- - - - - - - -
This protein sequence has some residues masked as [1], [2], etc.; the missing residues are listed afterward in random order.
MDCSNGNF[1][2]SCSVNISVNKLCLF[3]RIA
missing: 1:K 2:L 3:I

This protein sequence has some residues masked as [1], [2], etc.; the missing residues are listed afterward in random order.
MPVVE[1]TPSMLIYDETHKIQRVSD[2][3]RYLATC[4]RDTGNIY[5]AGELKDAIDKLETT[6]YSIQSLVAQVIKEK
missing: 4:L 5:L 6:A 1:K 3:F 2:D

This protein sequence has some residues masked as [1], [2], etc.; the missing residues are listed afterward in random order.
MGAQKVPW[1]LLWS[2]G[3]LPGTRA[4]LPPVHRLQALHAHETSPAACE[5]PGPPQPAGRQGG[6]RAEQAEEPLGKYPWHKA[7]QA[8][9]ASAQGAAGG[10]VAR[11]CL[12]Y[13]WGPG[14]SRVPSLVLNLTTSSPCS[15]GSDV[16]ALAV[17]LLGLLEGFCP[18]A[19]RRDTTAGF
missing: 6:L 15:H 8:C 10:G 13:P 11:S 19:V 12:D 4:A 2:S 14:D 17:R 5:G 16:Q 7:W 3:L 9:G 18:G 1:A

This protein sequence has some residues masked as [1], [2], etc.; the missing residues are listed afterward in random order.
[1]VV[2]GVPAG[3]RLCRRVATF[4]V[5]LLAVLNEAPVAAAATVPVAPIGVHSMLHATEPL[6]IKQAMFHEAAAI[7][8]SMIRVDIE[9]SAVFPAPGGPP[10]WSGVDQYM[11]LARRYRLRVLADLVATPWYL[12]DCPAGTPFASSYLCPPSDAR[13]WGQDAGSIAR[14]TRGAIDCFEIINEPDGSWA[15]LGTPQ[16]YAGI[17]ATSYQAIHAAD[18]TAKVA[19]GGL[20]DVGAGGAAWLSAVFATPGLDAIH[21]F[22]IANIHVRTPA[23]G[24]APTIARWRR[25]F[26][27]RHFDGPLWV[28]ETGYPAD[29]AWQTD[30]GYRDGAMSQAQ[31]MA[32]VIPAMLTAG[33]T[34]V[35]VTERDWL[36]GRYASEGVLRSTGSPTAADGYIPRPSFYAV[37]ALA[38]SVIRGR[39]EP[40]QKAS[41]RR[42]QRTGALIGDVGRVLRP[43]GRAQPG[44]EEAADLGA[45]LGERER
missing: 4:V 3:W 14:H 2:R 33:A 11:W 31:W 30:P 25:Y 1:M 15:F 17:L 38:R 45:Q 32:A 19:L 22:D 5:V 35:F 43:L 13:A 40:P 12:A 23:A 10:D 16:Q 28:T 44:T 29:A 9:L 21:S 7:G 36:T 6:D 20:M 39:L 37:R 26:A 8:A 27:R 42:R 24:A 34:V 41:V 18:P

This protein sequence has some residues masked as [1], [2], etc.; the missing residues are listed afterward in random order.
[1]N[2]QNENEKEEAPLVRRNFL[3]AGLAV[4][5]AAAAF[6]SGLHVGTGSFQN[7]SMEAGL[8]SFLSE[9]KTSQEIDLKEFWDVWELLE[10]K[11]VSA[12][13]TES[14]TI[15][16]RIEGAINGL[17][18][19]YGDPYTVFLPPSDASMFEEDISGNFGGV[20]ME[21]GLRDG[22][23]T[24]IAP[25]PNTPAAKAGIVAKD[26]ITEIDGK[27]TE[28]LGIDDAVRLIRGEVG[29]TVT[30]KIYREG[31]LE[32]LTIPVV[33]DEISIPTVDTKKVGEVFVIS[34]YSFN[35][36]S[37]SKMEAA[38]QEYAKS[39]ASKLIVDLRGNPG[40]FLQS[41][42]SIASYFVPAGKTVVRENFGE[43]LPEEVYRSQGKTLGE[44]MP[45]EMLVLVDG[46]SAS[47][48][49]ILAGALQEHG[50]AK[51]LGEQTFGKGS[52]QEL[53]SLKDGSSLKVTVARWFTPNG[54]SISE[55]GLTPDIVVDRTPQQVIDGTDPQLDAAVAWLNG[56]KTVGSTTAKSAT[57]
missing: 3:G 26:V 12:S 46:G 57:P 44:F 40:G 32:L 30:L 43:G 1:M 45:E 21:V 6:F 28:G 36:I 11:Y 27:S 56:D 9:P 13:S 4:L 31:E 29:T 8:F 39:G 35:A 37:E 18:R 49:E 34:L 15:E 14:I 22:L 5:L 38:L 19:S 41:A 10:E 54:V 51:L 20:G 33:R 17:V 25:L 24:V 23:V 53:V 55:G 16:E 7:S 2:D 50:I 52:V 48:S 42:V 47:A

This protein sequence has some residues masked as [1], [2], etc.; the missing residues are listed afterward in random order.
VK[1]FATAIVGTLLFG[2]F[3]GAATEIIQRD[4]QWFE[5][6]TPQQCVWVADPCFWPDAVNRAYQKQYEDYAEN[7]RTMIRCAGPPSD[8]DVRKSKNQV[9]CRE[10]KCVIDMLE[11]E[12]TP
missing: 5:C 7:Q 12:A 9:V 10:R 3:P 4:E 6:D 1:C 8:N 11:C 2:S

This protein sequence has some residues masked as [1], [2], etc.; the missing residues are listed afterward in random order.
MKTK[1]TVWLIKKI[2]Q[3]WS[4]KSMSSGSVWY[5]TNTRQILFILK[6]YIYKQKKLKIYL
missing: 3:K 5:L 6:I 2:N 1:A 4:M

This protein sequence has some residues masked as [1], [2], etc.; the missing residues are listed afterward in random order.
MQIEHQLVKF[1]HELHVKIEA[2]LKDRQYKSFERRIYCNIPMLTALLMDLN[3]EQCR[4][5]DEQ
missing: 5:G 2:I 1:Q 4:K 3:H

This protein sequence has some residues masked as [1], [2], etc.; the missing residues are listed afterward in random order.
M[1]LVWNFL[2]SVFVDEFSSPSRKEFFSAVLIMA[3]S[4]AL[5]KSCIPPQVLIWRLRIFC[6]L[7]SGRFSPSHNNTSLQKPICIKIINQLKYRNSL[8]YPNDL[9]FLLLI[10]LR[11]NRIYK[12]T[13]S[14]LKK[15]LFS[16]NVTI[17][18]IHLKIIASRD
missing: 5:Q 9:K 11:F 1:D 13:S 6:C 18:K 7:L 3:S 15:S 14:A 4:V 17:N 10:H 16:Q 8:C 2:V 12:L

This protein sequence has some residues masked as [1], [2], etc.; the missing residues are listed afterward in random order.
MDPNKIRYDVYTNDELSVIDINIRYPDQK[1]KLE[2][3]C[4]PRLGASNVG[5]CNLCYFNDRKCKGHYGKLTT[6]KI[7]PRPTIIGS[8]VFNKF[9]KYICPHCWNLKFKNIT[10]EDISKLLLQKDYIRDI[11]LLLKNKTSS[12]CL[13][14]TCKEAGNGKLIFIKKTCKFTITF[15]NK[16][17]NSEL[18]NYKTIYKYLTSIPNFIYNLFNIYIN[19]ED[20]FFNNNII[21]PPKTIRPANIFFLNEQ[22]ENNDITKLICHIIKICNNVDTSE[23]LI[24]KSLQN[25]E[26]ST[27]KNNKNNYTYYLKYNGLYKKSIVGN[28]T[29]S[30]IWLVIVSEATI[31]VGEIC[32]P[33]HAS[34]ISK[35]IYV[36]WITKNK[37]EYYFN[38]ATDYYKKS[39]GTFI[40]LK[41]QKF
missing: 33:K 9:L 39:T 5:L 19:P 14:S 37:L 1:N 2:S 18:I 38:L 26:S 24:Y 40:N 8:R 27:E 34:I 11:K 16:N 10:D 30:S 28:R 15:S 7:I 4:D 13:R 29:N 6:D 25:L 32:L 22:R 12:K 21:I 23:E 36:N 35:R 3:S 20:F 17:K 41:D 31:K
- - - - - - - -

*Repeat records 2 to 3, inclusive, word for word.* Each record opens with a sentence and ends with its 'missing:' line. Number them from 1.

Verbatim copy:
This protein sequence has some residues masked as [1], [2], etc.; the missing residues are listed afterward in random order.
MPVVE[1]TPSMLIYDETHKIQRVSD[2][3]RYLATC[4]RDTGNIY[5]AGELKDAIDKLETT[6]YSIQSLVAQVIKEK
missing: 4:L 5:L 6:A 1:K 3:F 2:D

This protein sequence has some residues masked as [1], [2], etc.; the missing residues are listed afterward in random order.
MGAQKVPW[1]LLWS[2]G[3]LPGTRA[4]LPPVHRLQALHAHETSPAACE[5]PGPPQPAGRQGG[6]RAEQAEEPLGKYPWHKA[7]QA[8][9]ASAQGAAGG[10]VAR[11]CL[12]Y[13]WGPG[14]SRVPSLVLNLTTSSPCS[15]GSDV[16]ALAV[17]LLGLLEGFCP[18]A[19]RRDTTAGF
missing: 6:L 15:H 8:C 10:G 13:P 11:S 19:V 12:D 4:A 2:S 14:D 17:R 5:G 16:Q 7:W 3:L 9:G 18:G 1:A